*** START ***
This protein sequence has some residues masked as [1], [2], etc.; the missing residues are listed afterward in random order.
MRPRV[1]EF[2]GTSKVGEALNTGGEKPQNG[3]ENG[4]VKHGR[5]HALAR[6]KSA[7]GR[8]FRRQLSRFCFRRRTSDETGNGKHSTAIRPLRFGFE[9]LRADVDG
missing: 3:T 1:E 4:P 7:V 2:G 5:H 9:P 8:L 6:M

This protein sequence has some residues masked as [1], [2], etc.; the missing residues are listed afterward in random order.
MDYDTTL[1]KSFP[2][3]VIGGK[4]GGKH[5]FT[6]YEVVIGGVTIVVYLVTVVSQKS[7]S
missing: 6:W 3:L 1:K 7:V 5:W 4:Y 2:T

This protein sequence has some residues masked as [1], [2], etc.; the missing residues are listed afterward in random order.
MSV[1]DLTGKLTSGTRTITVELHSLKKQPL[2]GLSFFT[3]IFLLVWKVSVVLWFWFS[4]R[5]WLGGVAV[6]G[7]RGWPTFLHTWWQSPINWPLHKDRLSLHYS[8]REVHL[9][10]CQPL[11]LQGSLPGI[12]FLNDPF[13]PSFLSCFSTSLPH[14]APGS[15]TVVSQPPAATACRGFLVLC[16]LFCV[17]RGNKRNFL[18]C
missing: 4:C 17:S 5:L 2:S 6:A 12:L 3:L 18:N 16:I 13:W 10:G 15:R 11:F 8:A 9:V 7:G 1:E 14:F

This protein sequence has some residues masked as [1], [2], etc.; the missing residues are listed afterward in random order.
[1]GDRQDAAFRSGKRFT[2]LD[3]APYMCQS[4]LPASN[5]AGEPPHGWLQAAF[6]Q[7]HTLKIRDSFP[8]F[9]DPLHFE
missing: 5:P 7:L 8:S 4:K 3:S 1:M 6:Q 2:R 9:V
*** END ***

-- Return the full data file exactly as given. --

This protein sequence has some residues masked as [1], [2], etc.; the missing residues are listed afterward in random order.
MRPRV[1]EF[2]GTSKVGEALNTGGEKPQNG[3]ENG[4]VKHGR[5]HALAR[6]KSA[7]GR[8]FRRQLSRFCFRRRTSDETGNGKHSTAIRPLRFGFE[9]LRADVDG
missing: 3:T 1:E 4:P 7:V 2:G 5:H 9:P 8:L 6:M

This protein sequence has some residues masked as [1], [2], etc.; the missing residues are listed afterward in random order.
MDYDTTL[1]KSFP[2][3]VIGGK[4]GGKH[5]FT[6]YEVVIGGVTIVVYLVTVVSQKS[7]S
missing: 6:W 3:L 1:K 7:V 5:W 4:Y 2:T

This protein sequence has some residues masked as [1], [2], etc.; the missing residues are listed afterward in random order.
MSV[1]DLTGKLTSGTRTITVELHSLKKQPL[2]GLSFFT[3]IFLLVWKVSVVLWFWFS[4]R[5]WLGGVAV[6]G[7]RGWPTFLHTWWQSPINWPLHKDRLSLHYS[8]REVHL[9][10]CQPL[11]LQGSLPGI[12]FLNDPF[13]PSFLSCFSTSLPH[14]APGS[15]TVVSQPPAATACRGFLVLC[16]LFCV[17]RGNKRNFL[18]C
missing: 4:C 17:S 5:L 2:S 6:A 12:L 3:L 18:N 16:I 13:W 10:G 15:R 11:F 8:A 9:V 7:G 1:E 14:F

This protein sequence has some residues masked as [1], [2], etc.; the missing residues are listed afterward in random order.
[1]GDRQDAAFRSGKRFT[2]LD[3]APYMCQS[4]LPASN[5]AGEPPHGWLQAAF[6]Q[7]HTLKIRDSFP[8]F[9]DPLHFE
missing: 5:P 7:L 8:S 4:K 3:S 1:M 6:Q 2:R 9:V